At the end of my first hike in the boots, I was pleasantly surprised by the lack of impact that I felt my legs had taken and how fresh I felt. The boot's lightweight built allowed me to climb small hills without feeling like I had to pick up heavy legs.

My feet weren’t sweaty hot like they normally get during hiking, and they weren’t wet from the rain. I felt like this was a huge success for the Kaha on their first hike.

Over the long haul



I managed to log nearly 500 miles throughout a couple of months. Most of which were with a heavy pack in the high country with winter conditions.

I tried my best to beat these boots into submission, even kicking stones to test the toe guard. I wanted to find a weakness and thought that stability of the boot would surely fail when scrambling across loose rock while side-hilling.

I threw the best and toughest conditions that I could find at these boots, trying to find a flaw. I thought for sure during my last adventure, I would find the pea under the mattress.

I was going on a 10-day camping trip where I ended up covering over 150 miles all between 5000’ and 12,000’ in temperatures that would range from -4F-50F.

I brought along a pair of winter hiking boots since the temperatures were going to be so cold. What I found was that the Kaha never got too cold even in the deep snow.



I had tried to wear my winter hiking boots but just found them too heavy and not comfortable to hike above 8000’. The Kaha was light waterproof and stayed warm enough to be my preferred boot over the ten days in the mountains.

I tried to take more photos, but the freezing temperatures kept killing my camera, so I snapped as many as I could until the camera would shut off.

High in the mountains walking snowy ridges with a heavy pack, I was sure that I was going to lose stability. The high sole with the cloud-soft cushioning screamed to give way under my loaded down weight.

But it was not to be—the boots held up through every turn over every ridge. While there is some give my feet and ankles always felt well-supported and comfortable.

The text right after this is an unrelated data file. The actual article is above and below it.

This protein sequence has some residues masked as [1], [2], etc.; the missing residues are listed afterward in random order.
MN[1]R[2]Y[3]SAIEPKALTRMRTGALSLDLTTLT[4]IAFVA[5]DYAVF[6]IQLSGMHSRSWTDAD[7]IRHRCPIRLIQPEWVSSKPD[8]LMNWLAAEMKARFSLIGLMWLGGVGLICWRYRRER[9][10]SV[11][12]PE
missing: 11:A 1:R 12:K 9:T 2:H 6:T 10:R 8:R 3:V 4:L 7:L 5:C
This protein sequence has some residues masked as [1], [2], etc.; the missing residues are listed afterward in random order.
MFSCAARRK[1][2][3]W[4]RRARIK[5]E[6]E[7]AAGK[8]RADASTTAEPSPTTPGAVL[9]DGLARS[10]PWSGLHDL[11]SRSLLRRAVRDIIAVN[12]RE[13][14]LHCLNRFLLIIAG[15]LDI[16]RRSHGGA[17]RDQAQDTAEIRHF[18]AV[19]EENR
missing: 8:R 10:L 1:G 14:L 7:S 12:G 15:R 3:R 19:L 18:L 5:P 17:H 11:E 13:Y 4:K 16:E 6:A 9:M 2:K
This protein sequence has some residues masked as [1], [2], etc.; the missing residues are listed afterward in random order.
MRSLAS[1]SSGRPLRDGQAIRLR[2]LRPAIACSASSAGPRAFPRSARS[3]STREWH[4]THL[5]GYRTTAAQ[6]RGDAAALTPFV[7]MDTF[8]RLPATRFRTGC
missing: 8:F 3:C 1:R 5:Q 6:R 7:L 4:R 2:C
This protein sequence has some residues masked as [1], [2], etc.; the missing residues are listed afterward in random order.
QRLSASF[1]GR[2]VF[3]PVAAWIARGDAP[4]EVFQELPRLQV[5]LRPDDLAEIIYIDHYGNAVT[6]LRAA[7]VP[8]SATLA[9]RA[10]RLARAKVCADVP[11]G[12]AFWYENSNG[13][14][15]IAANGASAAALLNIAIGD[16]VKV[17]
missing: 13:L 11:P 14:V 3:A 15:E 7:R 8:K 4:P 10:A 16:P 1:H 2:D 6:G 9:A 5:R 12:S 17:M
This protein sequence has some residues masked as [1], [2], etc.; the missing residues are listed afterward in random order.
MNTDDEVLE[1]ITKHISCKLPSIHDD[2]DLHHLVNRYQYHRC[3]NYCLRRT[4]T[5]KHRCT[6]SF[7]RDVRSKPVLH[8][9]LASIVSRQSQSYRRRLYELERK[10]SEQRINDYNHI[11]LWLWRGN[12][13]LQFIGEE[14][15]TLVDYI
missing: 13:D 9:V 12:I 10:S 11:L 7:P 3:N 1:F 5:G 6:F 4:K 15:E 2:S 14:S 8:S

Over long hard miles a day in and day out, I was happy to grab my Kaha’s every morning.


Wrap up


  • The full-grain waterproof leather has stayed soft and was shows no signs of being damaged. I punished the boot going through briars, water, and rocks and they took no damage just got dirty.
  • eVent waterproof booties kept the water out and my feet cool and comfortable throughout all of my testing.
  • Rangi™ bottom foam has held up and shows no deformation over the 500 miles that I have put on the boots. The boot is still as plush and soft as the first day that I got them.
  • Vibram® Megagrip hi-traction outsole never let go of their grip in the snow or rain on rocks or dirt.

Aside from getting dirty, the boots held up amazingly well, there isn’t any glue coming loose no pulled stitches, and they are as comfortable as the day that I got them.



  • Toe guard was enough to protect my toes when I kicked rocks and smashed into tree branches.
  • The heal guard kept my heal and safe when bouldering and hiking through rocks
  • The laces are robust and show no signs of fraying
  • The lace locks hold tightly in place even if they come untied (I never experienced them coming untied while hiking but did untie them and walked around to see if they would loosen)


  • Cushion
  • Stable
  • Well-built


  • Run a half size to full size larger than standard


I have section hiked more than half of the Appalachian Trail (AT) as well as a large portion of the Continental Divide Trail (CDT) and many many miles on some of the hardest and most beautiful hikes.

During this time, I have gone through many boots and never thought that the Hoka One One Kaha would be one of my favorite boots if not my favorite.

If I’m going long miles, high country, or through water the Kaha is my boot. I would love to hike the whole AT from beginning to end, and if I ever get the opportunity to do so, you will see me in a pair of Kaha’s.

If Hoka ever wants to sponsor a through-hike of the AT, I will be in line, raising my hand and begging to be the one who gets to go.

This boot is truly holy.

| Level 1 expert Verified
I’m an avid runner, continually training for marathons and ultra-marathons, typically covering 50-140 miles per week. I ran my first 10K at 6 years old, ran NCAA Division I in college, and later ran for a shoe store. I now run for the fun of it but I still try to push myself to average 6 min/miles through marathons.

/100 by , posted on .

Get ready for a totally different hiking experience! The new Hoka One One Sky Kaha boots are ultra-comfortable, lightweight, easy to break in, and are ready to handle a variety of terrain.



Although I was less enthusiastic about some of Hoka’s running shoes, the Kaha trail boots have impressed me. I am finding that the Kahas fit very comfortably, and I am less bothered by their bulky design while hiking.

The look

Like other Hoka models, the Kaha is a bigger shoe, particularly in its height. Some hiking boots can be worn with regular non-athletic clothing and can pass as nice rugged leather shoes.

I would not put the Kahas in this category as they present themselves as a serious hiking shoe with their high tops, thick lugs, and brighter colors.